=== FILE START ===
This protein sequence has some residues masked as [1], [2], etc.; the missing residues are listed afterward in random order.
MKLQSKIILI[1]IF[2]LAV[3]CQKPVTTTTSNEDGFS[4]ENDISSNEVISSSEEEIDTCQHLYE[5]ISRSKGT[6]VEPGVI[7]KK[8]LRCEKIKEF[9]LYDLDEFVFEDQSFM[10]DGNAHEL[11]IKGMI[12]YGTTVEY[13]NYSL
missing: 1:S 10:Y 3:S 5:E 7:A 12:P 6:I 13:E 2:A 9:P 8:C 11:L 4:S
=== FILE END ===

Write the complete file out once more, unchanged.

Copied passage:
This protein sequence has some residues masked as [1], [2], etc.; the missing residues are listed afterward in random order.
MKLQSKIILI[1]IF[2]LAV[3]CQKPVTTTTSNEDGFS[4]ENDISSNEVISSSEEEIDTCQHLYE[5]ISRSKGT[6]VEPGVI[7]KK[8]LRCEKIKEF[9]LYDLDEFVFEDQSFM[10]DGNAHEL[11]IKGMI[12]YGTTVEY[13]NYSL
missing: 1:S 10:Y 3:S 5:E 7:A 12:P 6:I 13:E 2:A 9:P 8:C 11:L 4:S